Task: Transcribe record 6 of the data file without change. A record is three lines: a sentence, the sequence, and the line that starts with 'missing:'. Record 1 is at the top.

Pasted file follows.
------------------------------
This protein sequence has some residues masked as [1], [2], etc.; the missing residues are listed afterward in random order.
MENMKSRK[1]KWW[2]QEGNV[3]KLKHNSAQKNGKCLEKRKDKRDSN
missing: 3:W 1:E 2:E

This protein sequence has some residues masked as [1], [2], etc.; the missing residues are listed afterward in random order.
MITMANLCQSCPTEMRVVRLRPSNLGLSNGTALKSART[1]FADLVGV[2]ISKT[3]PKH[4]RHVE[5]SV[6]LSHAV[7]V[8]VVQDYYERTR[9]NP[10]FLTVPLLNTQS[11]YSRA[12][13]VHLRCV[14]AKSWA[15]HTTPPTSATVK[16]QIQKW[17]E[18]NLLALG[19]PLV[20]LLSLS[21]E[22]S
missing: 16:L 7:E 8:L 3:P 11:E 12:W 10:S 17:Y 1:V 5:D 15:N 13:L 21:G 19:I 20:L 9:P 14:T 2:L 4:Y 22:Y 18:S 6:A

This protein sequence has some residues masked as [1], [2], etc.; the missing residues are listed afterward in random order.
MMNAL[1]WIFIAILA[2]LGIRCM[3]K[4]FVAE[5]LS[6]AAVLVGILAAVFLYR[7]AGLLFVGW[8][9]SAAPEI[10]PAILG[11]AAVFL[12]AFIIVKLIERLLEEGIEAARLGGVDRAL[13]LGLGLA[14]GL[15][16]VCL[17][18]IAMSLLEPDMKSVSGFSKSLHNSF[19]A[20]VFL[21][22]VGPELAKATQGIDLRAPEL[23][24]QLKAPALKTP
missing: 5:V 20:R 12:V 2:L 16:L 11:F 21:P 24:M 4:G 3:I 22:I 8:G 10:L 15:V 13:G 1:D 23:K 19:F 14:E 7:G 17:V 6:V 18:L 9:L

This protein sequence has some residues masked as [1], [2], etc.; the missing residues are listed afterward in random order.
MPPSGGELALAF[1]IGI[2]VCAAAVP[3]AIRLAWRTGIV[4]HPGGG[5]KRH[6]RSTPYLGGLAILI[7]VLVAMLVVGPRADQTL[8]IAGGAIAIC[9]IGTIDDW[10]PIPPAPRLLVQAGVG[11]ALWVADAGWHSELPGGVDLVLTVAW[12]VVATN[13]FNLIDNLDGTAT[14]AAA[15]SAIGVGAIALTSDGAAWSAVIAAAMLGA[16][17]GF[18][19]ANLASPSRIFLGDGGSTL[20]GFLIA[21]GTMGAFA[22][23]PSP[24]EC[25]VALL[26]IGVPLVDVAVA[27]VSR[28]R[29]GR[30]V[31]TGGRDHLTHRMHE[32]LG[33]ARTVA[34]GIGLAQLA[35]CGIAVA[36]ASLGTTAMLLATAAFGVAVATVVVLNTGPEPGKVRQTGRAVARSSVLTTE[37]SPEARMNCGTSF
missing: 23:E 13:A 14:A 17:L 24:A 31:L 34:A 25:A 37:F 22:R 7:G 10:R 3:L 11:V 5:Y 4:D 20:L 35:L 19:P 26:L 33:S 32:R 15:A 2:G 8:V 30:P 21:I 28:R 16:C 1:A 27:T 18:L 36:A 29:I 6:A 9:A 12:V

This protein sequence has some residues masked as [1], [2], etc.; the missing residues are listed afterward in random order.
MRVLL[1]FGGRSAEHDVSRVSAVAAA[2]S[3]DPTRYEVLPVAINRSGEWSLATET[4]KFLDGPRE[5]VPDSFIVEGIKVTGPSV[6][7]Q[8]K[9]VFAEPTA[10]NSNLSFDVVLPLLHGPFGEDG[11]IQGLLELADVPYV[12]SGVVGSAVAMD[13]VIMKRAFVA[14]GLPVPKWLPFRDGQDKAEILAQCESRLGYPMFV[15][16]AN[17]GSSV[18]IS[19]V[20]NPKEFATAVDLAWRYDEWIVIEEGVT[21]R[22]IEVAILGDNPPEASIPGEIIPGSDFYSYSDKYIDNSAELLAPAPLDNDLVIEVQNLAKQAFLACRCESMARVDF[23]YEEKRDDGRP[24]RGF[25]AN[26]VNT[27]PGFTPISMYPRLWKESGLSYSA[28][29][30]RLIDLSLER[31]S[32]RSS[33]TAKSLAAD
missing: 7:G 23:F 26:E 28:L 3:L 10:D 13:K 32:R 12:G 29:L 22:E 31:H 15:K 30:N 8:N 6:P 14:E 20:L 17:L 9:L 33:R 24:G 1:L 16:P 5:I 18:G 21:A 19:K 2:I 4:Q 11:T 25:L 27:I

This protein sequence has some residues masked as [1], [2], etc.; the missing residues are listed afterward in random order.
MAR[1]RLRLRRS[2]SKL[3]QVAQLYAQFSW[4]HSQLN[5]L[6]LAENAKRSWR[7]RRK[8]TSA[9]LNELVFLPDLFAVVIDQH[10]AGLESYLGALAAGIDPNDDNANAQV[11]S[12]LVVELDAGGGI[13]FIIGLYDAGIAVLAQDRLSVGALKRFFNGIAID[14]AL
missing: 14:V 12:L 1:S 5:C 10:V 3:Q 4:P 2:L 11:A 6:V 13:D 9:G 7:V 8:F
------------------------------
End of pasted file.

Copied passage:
This protein sequence has some residues masked as [1], [2], etc.; the missing residues are listed afterward in random order.
MAR[1]RLRLRRS[2]SKL[3]QVAQLYAQFSW[4]HSQLN[5]L[6]LAENAKRSWR[7]RRK[8]TSA[9]LNELVFLPDLFAVVIDQH[10]AGLESYLGALAAGIDPNDDNANAQV[11]S[12]LVVELDAGGGI[13]FIIGLYDAGIAVLAQDRLSVGALKRFFNGIAID[14]AL
missing: 14:V 12:L 1:S 5:C 10:V 3:Q 4:P 2:L 11:A 6:V 13:D 9:G 7:V 8:F